Easy-to-follow video tutorials help you learn software, creative, and business skills.Become a member
Another very common function of links is to redirect users to pages in sites that are external to the site that they're currently on. These are referred to as absolute links, and we're going to take a look at the syntax of absolute links using the file absolute.htm, which you can find in the 04_02 directory. Okay, so there is not a lot going on in this site, but we do have this nice little line of the text right here that we want to be a clickable link. It says, "Visit lynda.com!" So what we're going to do is we're going to wrap this in an anchor tag, same way we did earlier.
So we're just going to use the a. And this time for the href attribute, we're going to resolve the link a little bit differently. Because we're not currently on the lynda.com site, we have to tell the browser to leave where we currently are and go out and find the server that hosts lynda.com. So to do that, we're going to pass the entire path to the site, including the protocol. So we're going to do http://. The protocol is required. You don't want to leave that off. Then I'm going to type in www.lynda.com. Now, if I wanted to go to a specific page or directory within lynda.com, I could just keep adding.
I could even type in parameters on the end of this. If you on a page, for example, that would accept some type of variable so that it displays certain content in certain way, you could go ahead and add that as well. All right! I'm going to go ahead and close the quotation marks there and we're going to go ahead and give this a title, and the title here is going to be visit lynda.com. And that's one of the things you want to do with titles is you want to make them as descriptive as you can so that when a screen reader or something like that else reads the title out, or somebody hovers over it, they get a little bit more information about that link and they know whether they want to click it or not. All right! I'm going to go ahead and save this and preview this in my browser. All right! So here is our link that we've just created.
When I hover over, I can see it says, "Visit lynda.com," and when I click on that it goes right to lynda.com, so it works perfectly. Now there is one thing I want to mention about this, however. You'll notice that it replaced what our current page was, and sometimes that's exactly what you want to do, but there are going to be other times when you want somebody, if you're giving them a link to an external site, you want them to maybe be able to browse on that site for a while and then come back without having to hit the Back button a million times. So to do that, you want to open it up in a new tab or a new window. Well, that's actually very easy to do. And if I go back into my link syntax, all I have to do is add one more attribute here, and the attribute that I'm going to add is target.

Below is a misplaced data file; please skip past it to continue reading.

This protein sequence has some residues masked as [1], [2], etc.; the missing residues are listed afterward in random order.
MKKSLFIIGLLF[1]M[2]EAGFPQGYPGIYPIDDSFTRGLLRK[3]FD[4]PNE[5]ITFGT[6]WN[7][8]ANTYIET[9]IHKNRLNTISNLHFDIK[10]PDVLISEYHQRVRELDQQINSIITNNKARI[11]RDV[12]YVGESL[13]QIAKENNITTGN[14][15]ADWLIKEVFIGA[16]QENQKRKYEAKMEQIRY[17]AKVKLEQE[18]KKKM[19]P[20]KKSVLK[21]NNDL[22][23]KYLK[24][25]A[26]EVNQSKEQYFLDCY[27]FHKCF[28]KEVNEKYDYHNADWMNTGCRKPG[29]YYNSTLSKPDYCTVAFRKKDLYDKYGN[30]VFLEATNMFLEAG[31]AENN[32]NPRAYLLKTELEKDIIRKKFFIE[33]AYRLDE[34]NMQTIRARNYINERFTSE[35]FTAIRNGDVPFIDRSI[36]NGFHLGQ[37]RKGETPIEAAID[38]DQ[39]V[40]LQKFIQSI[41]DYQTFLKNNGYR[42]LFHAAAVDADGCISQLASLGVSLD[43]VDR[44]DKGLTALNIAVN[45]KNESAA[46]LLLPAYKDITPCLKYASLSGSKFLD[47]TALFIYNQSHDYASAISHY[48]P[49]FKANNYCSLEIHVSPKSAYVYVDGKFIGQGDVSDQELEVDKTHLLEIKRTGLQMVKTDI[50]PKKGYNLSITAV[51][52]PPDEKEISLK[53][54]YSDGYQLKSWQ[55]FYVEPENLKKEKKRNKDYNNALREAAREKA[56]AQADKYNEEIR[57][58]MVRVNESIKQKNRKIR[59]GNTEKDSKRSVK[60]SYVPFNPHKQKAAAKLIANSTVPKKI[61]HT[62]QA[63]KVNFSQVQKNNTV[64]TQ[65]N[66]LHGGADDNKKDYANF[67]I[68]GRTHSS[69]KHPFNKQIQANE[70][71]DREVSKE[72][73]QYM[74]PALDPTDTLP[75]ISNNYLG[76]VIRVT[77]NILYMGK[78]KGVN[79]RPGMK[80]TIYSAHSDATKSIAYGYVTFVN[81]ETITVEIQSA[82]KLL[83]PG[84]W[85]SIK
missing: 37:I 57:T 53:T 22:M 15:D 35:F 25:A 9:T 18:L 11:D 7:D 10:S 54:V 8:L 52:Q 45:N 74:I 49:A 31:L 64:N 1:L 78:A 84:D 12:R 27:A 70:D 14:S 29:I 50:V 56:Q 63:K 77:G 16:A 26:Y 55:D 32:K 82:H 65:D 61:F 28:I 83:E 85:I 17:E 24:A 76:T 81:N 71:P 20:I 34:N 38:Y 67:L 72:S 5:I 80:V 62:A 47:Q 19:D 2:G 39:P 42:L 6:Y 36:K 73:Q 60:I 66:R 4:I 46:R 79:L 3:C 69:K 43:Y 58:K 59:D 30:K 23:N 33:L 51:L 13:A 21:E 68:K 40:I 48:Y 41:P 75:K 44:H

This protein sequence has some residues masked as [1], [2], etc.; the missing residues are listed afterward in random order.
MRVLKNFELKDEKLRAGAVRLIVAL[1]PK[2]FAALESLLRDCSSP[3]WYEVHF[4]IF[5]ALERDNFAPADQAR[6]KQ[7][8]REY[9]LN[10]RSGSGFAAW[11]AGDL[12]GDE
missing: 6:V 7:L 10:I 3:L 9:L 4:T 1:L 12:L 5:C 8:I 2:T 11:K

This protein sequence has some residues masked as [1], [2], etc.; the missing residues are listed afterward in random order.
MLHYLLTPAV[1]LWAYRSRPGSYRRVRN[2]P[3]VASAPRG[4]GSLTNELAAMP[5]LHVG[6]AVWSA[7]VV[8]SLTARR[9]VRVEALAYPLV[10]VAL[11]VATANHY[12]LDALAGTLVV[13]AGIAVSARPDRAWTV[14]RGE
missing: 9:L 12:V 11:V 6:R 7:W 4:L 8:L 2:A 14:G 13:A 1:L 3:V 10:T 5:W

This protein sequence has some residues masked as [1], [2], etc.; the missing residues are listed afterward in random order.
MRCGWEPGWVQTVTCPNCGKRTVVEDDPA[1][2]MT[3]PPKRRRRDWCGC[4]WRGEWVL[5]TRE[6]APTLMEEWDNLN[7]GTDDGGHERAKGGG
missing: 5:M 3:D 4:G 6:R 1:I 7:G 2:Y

So I'm going to say target= and in this case I'm going to do _blank. And there are several values that you can use there. There are sort of preset keywords that you can use, but most of them refer to frames, which hardly anybody uses anymore. So the only one you really need to focus on is _blank and what _blank is is telling the user agent "I want to open this up in either a new tab or a new window." So the user agent will just use whatever preference it has. So again, I'm going to save this. Go back to my page and preview this in the browser again. Now this time when I click Visit lynda.com, you'll notice that it opens it up an entirely new tab and this page is still there.
So that's another option that you have when you're creating absolute links. So as you can see, linking to external sites, it's pretty straightforward. One thing that you need to be aware of, just be sure to check the link path very carefully and make sure the full path, including the protocol, is listed.
Get unlimited access to all courses for just $25/month.Become a member